The Foodie Boys have tired of the restaurant scene of late.
“A table for two please.”
“Do you have a reservation?”
That sort of thing. Boring.
No! Calm down! Be still your beating dicks/fannys. That doesn’t mean our days of blogging about food are over!
No, we’re branching out down some exciting new avenues – or streets as we say in Britain.
We can often be found wandering down British streets to see if we can find something satisfying to fill our stomachs. Fortunately London is full of people hanging about down streets who are happy to oblige.
One such street was ‘Ethalburga Street’ in Battersea.
“Ethalburga street – Ethal Burger street. A burger made by a woman called Ethal. All women called Ethal are at least 80, would you eat a burger made by an 80 year old? I think it’s too risky to eat anything cooked by anyone over the age of 60.”
This was just a snippet of the conversation we had as we walked down Ethalburga street and towards the London Cooking Project which was hosting Ferdie’s Food Lab.
To sum up, we’d been invited to a supper club. The only supper club we’d ever been to before was in Battersea. Do supper clubs only exist in Battersea? We don’t know, but we were delighted to accept the kind offer of our host Simon.
We’d been sent a list of wine pairings for each course before we attended, meaning we could raid the local Asda for Rollbacks. Our wine strategy consisted of one bubbles, one white and one red.
We were bemused to be asked to leave Asda for refusing to stop singing Take That’s ‘Shine’. It was only after we left that we realised that advertising campaign was for Morrisons. A full apology has been sent to Asda head office.
On arrival we met our fellow diners over a glass of prosecco, which was a nice bonus. ‘Met’ here = Tony asking all of them whether they had an iPhone 6 charger. With every person he asked, the haunting realisation dawned on him; we would have to use my Android phone camera to photograph the supper.
To begin Simon presented us with slow cooked lamb rib in a croquette style thing, dip and garlic Afghan bread – just like grandma used to make. If your grandma was Afghanistani, which fortunately neither of ours are/were (some of them are dead).
The cubes of meat were delightful, and would have probably gone down really well with the suggested wine pairing of Pinot Noir. However, we were busy getting as much prosecco as possible in our thirsty, horrible faces.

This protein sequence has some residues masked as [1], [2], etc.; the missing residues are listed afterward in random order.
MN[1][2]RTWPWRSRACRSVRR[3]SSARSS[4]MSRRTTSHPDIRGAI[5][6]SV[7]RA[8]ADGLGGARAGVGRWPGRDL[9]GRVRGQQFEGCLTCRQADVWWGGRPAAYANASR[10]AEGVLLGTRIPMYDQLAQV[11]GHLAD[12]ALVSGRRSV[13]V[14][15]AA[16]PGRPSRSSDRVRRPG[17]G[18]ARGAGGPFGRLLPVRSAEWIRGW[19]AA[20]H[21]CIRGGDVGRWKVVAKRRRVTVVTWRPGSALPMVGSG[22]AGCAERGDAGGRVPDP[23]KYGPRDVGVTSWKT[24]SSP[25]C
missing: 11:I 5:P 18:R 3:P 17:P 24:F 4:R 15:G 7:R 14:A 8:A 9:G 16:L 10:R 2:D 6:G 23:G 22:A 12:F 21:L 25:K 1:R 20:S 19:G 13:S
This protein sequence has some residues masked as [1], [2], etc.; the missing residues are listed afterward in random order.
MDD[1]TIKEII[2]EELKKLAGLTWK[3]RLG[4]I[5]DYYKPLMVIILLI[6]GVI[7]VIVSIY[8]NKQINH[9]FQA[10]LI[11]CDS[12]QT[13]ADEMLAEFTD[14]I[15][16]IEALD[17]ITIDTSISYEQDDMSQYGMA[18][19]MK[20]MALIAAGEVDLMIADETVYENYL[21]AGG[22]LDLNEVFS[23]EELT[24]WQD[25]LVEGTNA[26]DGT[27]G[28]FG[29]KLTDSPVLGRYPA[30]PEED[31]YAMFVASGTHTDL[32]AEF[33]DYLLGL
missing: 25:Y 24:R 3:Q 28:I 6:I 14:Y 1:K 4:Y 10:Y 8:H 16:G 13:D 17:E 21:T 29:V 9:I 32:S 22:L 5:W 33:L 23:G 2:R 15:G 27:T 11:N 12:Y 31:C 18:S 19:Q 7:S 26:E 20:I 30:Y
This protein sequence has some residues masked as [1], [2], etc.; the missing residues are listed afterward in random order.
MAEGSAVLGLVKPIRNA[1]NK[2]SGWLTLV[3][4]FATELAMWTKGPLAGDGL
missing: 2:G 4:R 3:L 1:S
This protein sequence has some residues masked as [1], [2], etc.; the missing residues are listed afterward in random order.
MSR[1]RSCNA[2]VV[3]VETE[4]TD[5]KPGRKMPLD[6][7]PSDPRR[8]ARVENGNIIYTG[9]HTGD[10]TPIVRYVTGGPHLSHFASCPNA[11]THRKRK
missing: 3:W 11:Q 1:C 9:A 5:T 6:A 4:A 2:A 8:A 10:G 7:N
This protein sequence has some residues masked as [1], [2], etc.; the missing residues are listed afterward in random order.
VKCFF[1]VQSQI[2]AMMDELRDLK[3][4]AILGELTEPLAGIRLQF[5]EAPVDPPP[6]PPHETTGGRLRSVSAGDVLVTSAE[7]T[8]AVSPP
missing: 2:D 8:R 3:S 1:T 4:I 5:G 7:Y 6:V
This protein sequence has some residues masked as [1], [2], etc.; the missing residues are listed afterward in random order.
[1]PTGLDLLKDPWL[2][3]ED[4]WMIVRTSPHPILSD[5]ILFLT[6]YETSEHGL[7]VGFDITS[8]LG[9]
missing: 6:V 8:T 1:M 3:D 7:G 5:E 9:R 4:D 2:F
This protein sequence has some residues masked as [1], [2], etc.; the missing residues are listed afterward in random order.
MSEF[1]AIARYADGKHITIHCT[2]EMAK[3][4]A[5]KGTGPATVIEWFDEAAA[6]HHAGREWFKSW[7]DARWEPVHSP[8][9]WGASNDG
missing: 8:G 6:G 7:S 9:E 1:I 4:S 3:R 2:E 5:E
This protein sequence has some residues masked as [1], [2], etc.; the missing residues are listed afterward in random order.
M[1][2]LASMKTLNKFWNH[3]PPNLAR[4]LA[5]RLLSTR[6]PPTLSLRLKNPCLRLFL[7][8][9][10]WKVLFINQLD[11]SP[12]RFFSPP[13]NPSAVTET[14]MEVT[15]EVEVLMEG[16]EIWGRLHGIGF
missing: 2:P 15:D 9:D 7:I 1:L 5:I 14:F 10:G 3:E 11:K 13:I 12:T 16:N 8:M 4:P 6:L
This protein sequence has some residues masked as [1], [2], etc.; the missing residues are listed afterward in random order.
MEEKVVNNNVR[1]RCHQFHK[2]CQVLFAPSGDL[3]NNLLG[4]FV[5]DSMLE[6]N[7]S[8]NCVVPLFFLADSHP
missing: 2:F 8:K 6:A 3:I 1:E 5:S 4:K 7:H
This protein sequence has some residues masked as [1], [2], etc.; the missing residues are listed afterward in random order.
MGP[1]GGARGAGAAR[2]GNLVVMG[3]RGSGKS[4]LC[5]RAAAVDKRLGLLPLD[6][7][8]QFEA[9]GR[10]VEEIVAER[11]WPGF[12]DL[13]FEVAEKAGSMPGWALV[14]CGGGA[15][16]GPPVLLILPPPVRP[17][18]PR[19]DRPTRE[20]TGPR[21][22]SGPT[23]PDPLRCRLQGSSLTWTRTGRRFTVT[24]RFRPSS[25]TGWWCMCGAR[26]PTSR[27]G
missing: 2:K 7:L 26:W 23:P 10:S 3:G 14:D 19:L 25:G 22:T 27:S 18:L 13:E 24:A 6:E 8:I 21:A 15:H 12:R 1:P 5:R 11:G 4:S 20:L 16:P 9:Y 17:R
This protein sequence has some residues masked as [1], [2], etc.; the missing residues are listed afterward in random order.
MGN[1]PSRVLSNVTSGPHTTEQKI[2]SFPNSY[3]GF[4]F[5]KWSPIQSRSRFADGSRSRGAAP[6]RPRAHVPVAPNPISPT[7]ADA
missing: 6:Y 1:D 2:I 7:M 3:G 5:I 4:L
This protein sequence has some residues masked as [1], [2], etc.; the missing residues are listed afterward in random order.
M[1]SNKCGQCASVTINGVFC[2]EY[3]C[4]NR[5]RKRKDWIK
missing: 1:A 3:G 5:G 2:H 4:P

After this out came the purple salmon, beetroot and horseradish parfait.
“This will go nicely with the prosecco,” Tony remarked.
“I’m not eating purple fish.” Toby responded.
Next, a green bomb appeared. We don’t entirely know what this was, but it was nice and the spicy cucumber salad that came with it was a healthy kick in the balls.
The highlight of the dinner was the veal. Which if we had a way with words we would describe here, but believe me, it was very nice.
The chocolate cherry dessert had somewhat fallen apart, and frankly the appearance may have put some people off, but they would have been wrong. It was great.
Foodie Friendship Boys
Of course, a supper club is FAR from all about the food. It’s a social occasion. We were relieved to be placed near another food blogger. Ordinary people just don’t understand how important what we do is.
Flo, one half of Flo & Elle (we can’t comment on the mysterious absence of Elle) came to the rescue, when she offered to send us her photos of the night. This means, aside from the menu picture, we didn’t have to use Toby’s Android phone.
The conversation with Flo flowed, perhaps where she got her name. We discovered a lot about her, much of which we cannot publish here for fear of repercussions.
What we can publish here is our wine battle. How did our wine choices fare against hers? Bafflingly, she hadn’t gone to Asda.
Our Riesling (name of which we can’t remember) scored a rather respectable 3.6 out of five on Vivino. Poor Flo’s only got a 3.4.
“You can’t trust these shit apps,” she shrieked as she smashed the bottle against the table and lunged at Toby’s neck. Jerking backwards, Toby dodged out the way.
“It’s all kicking off!” we shouted at Simon.
“Erm, this is supper club, not fight club,” Simon roared as he took Tony out with a roundhouse kick.
We all took to our seats again, made our apologies and ate some nuts coated in chocolate and finished our last bottle of wine, which scored a pathetic 2.2.
Thanks to Simon who was a thoroughly welcoming host and chose some fantastic food and wine pairings.
Four boys out of five.